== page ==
Tissue-Engineered Esophagus Replacement Subject of U.K.-Based Collab
A research team from the University College London (UCL), Great Ormond Street Hospital (GOSH), and Royal Free Hospital is partnering with the regenerative medicine-focused center Cell Therapy Catapult to develop a tissue repair product for babies with esophageal atresia, or esophagi that haven't developed properly. The organizations involved in this project believe this research will lead to the first trial of a tissue-engineered esophageal replacement in infants, one that is designed to grow as they grow.
The project is based on the work of UCL, GOSH, Royal Free Hospital and University College London Hospital. The team plans to use the research gleaned from previous studies to develop replacement esophagi using stem and other types of cells taken from amniotic fluid, which can be grown on a donor scaffold to create a new organ. The researchers hope to have the first prototype ready for clinical testing in 2016.
The Cell Therapy Catapult will be managing the project and providing input with regard to nonclinical, clinical, and regulatory issues. Funding for the project is being provided by the UK Stem Cell Foundation (UKSCF), making this the first joint project the Cell Therapy Catapult has made with UKSCF. The project is also receiving support from UCL Business PLC.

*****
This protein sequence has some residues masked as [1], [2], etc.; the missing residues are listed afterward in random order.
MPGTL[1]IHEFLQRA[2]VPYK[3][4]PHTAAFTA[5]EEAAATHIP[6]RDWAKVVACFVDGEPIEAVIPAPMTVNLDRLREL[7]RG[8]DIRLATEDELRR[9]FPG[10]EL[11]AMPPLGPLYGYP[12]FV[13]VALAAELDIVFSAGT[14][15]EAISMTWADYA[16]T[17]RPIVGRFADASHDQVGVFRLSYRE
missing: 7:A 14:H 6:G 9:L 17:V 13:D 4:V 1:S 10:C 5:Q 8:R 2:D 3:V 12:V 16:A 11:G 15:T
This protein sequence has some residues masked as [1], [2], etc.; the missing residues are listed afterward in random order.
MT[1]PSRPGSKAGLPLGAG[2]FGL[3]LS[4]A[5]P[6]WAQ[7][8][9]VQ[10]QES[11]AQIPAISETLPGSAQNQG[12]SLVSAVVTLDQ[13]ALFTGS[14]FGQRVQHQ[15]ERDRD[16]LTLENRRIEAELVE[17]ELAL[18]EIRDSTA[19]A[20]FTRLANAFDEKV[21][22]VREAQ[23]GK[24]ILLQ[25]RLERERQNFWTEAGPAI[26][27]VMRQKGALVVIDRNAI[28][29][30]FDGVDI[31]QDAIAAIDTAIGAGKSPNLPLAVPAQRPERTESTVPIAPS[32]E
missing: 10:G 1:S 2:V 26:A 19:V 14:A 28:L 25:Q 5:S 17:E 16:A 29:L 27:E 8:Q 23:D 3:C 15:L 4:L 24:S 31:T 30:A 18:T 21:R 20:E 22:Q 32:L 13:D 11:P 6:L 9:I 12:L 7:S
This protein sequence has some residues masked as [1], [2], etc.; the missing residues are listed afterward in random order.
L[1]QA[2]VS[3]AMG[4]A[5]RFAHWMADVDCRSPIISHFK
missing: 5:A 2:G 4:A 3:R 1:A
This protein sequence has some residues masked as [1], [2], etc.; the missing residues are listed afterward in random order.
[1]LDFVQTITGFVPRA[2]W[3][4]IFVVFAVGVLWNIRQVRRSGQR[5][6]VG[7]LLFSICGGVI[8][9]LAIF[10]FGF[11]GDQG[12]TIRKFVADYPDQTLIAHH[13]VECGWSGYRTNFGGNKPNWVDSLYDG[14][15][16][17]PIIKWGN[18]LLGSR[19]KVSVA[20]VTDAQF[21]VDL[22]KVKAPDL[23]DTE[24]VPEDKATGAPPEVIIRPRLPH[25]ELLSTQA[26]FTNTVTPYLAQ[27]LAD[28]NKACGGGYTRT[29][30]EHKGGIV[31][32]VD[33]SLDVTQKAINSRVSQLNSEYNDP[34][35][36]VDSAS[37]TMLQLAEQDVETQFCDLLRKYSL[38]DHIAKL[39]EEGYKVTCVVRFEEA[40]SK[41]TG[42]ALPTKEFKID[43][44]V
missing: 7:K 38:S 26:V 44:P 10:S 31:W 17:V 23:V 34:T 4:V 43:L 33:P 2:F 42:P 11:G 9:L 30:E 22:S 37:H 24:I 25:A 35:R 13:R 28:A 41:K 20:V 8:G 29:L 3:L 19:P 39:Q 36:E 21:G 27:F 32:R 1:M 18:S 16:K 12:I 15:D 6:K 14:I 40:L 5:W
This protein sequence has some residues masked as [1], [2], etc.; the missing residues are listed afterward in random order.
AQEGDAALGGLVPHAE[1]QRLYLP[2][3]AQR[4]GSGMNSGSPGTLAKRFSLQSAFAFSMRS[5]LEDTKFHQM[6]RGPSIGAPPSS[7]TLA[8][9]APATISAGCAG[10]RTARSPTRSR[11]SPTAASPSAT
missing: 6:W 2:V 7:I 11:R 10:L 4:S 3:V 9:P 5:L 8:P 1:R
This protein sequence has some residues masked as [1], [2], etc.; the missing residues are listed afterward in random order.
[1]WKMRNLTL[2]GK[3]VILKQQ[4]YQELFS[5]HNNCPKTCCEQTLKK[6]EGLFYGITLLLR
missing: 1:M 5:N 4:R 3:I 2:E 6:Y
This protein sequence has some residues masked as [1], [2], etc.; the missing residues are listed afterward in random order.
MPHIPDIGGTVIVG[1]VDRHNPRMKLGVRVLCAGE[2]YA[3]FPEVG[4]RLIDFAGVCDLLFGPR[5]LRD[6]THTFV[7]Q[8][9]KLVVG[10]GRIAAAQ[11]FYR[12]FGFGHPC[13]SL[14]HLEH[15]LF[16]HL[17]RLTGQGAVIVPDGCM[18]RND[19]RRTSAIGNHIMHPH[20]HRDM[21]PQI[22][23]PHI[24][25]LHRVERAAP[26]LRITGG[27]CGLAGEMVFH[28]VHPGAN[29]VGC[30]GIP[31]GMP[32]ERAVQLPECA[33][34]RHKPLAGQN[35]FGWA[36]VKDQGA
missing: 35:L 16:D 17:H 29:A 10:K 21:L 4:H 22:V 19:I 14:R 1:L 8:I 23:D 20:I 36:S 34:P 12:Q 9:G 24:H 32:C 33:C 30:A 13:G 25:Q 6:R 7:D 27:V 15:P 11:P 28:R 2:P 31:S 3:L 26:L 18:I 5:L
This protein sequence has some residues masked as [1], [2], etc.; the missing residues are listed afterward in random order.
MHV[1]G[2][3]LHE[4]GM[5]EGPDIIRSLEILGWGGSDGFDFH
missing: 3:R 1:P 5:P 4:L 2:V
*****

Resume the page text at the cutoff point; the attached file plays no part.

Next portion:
"This funding from the UKSCF, for which we are very grateful, will help us develop this technology, ultimately providing patients with an entirely new esophagus rather than trying to repair an inadequate one," Paolo de Coppi, M.D., Ph.D., consultant pediatric surgeon at GOSH & clinical senior lecturer at UCL Institute of Child Health, said in a statement. "This is part of our wider research into regenerative medicine, in which we are aiming to engineer rejection-free organs and tissues for transplant."